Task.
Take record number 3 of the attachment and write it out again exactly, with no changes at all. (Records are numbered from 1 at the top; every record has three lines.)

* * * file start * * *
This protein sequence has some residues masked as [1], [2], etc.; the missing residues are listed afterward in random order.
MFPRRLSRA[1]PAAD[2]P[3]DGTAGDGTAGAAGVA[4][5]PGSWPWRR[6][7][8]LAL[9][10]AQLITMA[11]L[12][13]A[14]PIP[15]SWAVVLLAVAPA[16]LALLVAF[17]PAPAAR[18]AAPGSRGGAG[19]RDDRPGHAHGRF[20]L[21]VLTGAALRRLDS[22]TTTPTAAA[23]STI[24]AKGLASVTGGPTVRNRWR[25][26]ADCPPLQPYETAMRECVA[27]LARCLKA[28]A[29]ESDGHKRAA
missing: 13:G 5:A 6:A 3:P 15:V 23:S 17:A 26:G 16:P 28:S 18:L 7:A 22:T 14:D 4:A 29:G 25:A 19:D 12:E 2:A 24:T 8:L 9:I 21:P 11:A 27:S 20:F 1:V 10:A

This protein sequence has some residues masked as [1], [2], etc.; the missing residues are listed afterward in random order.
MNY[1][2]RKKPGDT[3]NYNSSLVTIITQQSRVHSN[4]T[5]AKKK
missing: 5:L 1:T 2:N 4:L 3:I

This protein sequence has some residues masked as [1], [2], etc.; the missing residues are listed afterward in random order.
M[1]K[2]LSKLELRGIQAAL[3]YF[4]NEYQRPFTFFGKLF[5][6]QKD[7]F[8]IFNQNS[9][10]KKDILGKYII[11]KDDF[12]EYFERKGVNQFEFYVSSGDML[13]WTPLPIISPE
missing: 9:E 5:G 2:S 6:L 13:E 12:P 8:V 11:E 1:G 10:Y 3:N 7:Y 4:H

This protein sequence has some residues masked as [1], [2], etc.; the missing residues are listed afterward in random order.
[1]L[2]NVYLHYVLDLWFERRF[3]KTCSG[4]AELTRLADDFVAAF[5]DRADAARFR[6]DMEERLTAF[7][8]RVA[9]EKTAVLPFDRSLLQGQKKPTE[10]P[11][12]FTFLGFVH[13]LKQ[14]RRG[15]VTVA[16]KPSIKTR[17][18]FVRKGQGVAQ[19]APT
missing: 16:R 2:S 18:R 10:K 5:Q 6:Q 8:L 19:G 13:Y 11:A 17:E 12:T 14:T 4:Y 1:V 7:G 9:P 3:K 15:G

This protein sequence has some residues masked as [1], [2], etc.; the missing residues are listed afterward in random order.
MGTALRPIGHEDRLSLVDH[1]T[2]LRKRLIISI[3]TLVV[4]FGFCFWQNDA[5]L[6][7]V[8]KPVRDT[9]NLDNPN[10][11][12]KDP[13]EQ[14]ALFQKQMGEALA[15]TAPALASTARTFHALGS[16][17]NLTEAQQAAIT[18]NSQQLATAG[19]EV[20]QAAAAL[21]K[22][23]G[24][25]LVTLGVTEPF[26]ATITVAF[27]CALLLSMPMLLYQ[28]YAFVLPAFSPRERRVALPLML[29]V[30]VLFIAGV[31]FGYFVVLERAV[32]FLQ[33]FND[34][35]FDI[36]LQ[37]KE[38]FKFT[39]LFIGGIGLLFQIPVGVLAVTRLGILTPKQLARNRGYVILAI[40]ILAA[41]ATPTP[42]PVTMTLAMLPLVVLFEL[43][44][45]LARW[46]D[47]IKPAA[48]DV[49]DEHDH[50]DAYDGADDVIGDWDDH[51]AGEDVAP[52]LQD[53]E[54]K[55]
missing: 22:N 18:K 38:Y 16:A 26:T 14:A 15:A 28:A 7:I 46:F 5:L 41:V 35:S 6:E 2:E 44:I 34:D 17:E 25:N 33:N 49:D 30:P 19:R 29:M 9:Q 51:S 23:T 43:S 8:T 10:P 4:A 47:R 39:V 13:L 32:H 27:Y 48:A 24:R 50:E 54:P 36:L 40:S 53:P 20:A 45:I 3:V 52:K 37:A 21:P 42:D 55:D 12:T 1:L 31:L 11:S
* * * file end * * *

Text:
This protein sequence has some residues masked as [1], [2], etc.; the missing residues are listed afterward in random order.
M[1]K[2]LSKLELRGIQAAL[3]YF[4]NEYQRPFTFFGKLF[5][6]QKD[7]F[8]IFNQNS[9][10]KKDILGKYII[11]KDDF[12]EYFERKGVNQFEFYVSSGDML[13]WTPLPIISPE
missing: 9:E 5:G 2:S 6:L 13:E 12:P 8:V 11:E 1:G 10:Y 3:N 7:Y 4:H